I’ve had a bit of a realisation the last few months. While it’s rather nice to have that full 160mm of travel you’ve hauled around just for that five per cent of your ride, sometimes it ain’t that necessary. Certainly not when there are some tasty, more aggressive, 140mm trail bikes available just now. And that’s just what the Norco Sight is. Well actually, I think Norco specifically calls this an all mountain machine, but let’s not get into the diminutives of mountain bike categories just now.
With a slackish 67.5° head angle, stacks of standover height, roomy cockpit and 760mm bars – this bike definitely hints at the more edgy side of trail riding. And with Syntace X-12 rear dropouts and a one-piece hollow-formed upper suspension link, the rear end is kept good and stiff too.
The Sight range includes four carbon models of varying spec and two alloy options. This is the Sight A 7.0, the most basic alloy model, but coming in at £2,250, it’s a superbly well specced bike for the price. A Fox Float CTD fork (32 FIT) and shock take care of suspension, with Shimano XT and SLX proliferating across the bike. XT appears in the front and rear Rapid Fire shifters and rear mech, with SLX brakes front and rear (180mm rotors), chainset, press-fit bottom bracket and front and rear hubs. And not to mention the RockShox Reverb Stealth dropper. With its subtle branding and streaks of popping orange, the Sight is certainly a looker and got plenty of approving nods on the trails.
The Sight employs Norco’s Gravity Tune geometry, a method of optimising and standardising rider weight distribution across all bike sizes. Petite and tall riders alike supposedly experience the same weight balance and handling control because Norco tweaks the geometry for each size of bike. Instead of using a standard-sized chainstay across the XS-XL range, chainstay lengths are kept proportional to top tube lengths. The bottom bracket nudges forward slightly to facilitate each size increase, so across all bike sizes the front centre to rear centre ratio remains the same.
Norco’s suspension design – Advanced Ride Technology (A.R.T.) – is used across all its full sus bikes. It’s basically a four-bar linkage design, but changing the position of the pivots depending on the bike’s intended application allows for fine-tuned suspension characteristics. For the Sight, Norco has positioned the rear pivot below the rear axle to create a pronounced rearward axle path. This supposedly enables the rear wheel to travel both up and backwards for smoother square edge performance, while offering predictable braking as the bike’s suspension remains fully active throughout the braking spectrum.
The Sight is a blast to ride. It’s fun, it’s responsive and I can’t get over that price tag. It’s a fabulous climber and feels much lighter than its 30.3lb when you’re in the saddle. It makes light work of technical climbs and stays planted while nimbling up rocky sections. I did find myself flicking lots between the shock’s Trail and Climb settings, as it’s not super forgiving if you find yourself in the wrong one.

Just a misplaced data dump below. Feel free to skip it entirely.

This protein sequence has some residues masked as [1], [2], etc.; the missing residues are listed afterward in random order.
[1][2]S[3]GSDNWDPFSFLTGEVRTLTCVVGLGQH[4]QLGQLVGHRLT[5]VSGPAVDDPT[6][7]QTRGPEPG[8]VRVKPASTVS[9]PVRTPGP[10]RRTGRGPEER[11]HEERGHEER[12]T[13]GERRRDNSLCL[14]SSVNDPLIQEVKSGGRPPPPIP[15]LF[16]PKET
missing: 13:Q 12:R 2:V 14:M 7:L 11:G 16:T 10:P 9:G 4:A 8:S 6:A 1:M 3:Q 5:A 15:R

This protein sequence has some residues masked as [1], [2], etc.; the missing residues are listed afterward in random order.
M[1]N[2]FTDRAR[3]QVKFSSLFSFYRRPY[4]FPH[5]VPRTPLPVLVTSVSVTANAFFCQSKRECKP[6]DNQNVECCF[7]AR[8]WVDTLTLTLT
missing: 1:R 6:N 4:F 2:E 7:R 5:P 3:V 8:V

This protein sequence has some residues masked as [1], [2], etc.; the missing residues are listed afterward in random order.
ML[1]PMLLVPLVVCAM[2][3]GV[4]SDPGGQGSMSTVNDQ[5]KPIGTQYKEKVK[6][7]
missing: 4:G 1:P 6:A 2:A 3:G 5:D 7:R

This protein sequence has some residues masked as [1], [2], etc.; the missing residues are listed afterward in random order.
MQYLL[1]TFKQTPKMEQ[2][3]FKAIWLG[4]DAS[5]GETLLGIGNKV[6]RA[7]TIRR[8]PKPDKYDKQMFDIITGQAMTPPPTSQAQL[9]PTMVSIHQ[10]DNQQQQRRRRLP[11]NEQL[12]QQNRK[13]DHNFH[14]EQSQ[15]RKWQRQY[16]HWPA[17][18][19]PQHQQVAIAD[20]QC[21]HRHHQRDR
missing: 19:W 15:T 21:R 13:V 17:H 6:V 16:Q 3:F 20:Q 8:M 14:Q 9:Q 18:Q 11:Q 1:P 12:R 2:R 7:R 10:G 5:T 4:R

It’s also important to get your rear damping settings spot on – while Norco’s A.R.T. does a fine job of minimising pedal bob, it only does so once you’ve faffed a fair bit with the shock.
On the downs, the Sight was agile and responsive. It was super fun along fast, flowy trails, and held its own through most technical descents. I say most, as it’s easy to forget you’re on a 140mm trail bike, until you find yourself upon that five per cent of trail and some serious chatter kicks in. Reining it in a bit and picking some sensible line choices solves this. The Fox 32 up front is good and supple too, though if you do want to take the bike to its limits, maybe consider the next spec up – or a fork swap.
The brakes were faultless: good and powerful and never seemed to fade – SLX can do no wrong in my book. Shifting was smooth and with three months’ hard testing, I didn’t once have to tweak the gears. Tyres-wise, most of my testing was done in the dry, for which the Ardents were great. Apart from them being steel-beaded, making for some soul/tyre lever/fingernail-destroying trail-side puncture repairs. For less predictable UK riding conditions, they’d be the first thing to go for me anyway.
It takes some fine-tuning to get the suspension working perfectly, and maybe a few component upgrades would be wise, but the Sight is a whole heap of fun for 95% of your riding. And did I mention the price tag?
First published in Singletrack Magazine issue 97
|Product:||Sight A 7.0|
|From:||Evans Cycles, evanscycles.com|
|Tested:||by Jorji for|